However, an email from Ensor to Isaacs, obtained by the M&G, shows that their personal relationship dates back at least two years before the investigation began. In April 2009, Ensor is “having a few friends round for an informal lunch” — and Isaacs is invited. Multiple sources in the same social circle claim that the pair were friends, contrary to Ensor’s reply to the M&G. Another email from Ensor, dated April 2011, invites Doron to “a small informal celebration of my 60th”.
Geffen, Feinberg and Adler all claim that their close friendship with Isaacs did not represent a conflict of interest. Geffen said: “The fact is that unequivocal evidence was provided that the supposed complainants did not wish to lodge a complaint, and had no complaint to make. Some expressed dismay that people were complaining on their behalf. Had any complaint been made we would have constituted a disciplinary investigation chaired by someone outside the organisation, but it’s not possible to run a disciplinary investigation of this nature without a complainant or evidence of wrongdoing.”
“We found no evidence of sexual harassment, and no complainants came forward,” said Ensor.
However, Charlotte Fischer, who worked for Equal Education at the time, said that she attempted to connect Ensor with women who had experienced sexual misconduct — but that Ensor rebuffed her.
“I called Paula. I said I haven’t been harassed, but I’ve been in touch with a number of women and I was willing to connect her and the women because they had stories that were all very similar about sexual harassment in the workplace. Paula’s response to me was that I could be sued for slander. She referred to what I was saying in an email as unsubstantiated rumour-mongering. She named her twin concerns as sexual harassment and rooting out malicious rumour-mongering. She refused to meet me. She refused to give me any assurance about how if the women came forward how they would be protected. She requested that they contact her directly. They didn’t hear because they didn’t want to hear,” said Fischer.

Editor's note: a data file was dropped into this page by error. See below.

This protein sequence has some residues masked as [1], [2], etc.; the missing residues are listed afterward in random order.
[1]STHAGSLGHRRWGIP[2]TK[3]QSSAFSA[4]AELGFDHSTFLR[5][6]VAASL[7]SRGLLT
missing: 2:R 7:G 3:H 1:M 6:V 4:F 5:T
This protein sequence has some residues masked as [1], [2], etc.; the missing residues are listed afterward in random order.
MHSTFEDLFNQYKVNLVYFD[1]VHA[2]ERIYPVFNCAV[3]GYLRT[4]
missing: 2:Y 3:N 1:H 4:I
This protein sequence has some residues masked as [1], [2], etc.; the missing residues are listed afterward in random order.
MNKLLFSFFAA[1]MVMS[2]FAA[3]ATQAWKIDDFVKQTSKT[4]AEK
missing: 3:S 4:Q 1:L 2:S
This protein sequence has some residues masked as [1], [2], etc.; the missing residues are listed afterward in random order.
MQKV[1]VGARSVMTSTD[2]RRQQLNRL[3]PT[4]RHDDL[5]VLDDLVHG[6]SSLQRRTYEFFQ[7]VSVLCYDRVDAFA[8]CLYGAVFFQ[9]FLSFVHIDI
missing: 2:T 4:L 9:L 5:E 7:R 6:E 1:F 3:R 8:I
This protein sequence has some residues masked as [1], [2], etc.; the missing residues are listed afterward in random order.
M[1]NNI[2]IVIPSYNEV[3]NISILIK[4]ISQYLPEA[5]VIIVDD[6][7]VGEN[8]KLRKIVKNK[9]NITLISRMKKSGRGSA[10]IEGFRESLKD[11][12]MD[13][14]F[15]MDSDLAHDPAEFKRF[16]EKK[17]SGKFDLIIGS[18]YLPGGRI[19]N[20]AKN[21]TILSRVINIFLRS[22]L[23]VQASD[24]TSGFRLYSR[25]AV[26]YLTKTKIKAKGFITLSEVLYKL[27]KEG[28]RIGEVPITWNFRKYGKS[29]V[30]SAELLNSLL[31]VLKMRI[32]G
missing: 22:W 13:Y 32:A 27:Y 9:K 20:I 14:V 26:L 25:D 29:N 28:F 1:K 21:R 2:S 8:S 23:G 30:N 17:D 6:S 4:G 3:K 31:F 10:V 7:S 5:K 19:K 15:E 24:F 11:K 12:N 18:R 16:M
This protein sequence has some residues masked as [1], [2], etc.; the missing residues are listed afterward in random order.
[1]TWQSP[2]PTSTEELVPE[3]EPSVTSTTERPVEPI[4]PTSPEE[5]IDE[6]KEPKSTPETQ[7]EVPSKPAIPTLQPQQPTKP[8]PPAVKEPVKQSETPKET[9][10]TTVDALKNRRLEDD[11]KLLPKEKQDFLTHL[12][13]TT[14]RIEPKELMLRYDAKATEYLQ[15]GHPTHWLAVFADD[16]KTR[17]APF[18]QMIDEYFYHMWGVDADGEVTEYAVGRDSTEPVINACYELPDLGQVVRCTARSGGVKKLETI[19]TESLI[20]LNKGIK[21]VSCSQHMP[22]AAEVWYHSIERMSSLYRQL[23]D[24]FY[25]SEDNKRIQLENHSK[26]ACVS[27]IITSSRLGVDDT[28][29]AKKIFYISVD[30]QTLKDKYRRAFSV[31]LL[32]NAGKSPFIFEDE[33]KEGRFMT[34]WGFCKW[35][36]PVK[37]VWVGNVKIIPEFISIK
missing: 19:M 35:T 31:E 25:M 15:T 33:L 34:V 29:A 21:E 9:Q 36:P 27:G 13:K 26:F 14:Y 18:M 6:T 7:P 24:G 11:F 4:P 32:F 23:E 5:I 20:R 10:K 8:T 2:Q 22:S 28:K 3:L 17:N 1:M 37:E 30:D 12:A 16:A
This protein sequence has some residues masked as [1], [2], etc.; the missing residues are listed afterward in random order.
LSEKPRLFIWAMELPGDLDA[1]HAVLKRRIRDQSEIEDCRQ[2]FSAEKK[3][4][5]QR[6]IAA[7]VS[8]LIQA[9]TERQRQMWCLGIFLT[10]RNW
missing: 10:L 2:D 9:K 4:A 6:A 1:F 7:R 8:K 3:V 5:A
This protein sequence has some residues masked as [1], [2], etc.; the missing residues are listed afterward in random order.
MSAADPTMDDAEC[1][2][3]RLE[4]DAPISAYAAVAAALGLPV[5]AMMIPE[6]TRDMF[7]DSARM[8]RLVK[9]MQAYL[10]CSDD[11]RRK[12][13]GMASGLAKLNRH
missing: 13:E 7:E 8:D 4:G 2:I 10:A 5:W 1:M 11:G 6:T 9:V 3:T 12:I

The M&G has viewed this correspondence.
In an email, Ensor also told Fischer that “I am not interested in any consensual relationships Doron may or may not have had with women inside or outside of EE.” This appears to be a very restrictive definition of sexual harassment, ruling out the possibility that misconduct or abuse of power may have occurred in a consensual relationship, given Isaacs’ seniority within the organisation.
Contacted for further comment, Ensor declined to respond to specific allegations against her: “I am very pleased that an independent panel has been established to investigate the conduct and findings of the 2011 investigation. Please will you forward to that panel any questions you may wish the panelists to consider and to raise with me. I am not willing to be party to the conducting of this investigation via the pages of the Mail and Guardian.”
Equal Education has established a panel to investigate claims of sexual harassment against former general secretary Tshepo Motsepe. The organisation has promised to establish an independent inquiry “which will examine EE’s record of dealing with mistreatment in the workplace, EE’s policies and procedures in regard to sexual harassment, and the organisational norms and culture which currently exist at EE”.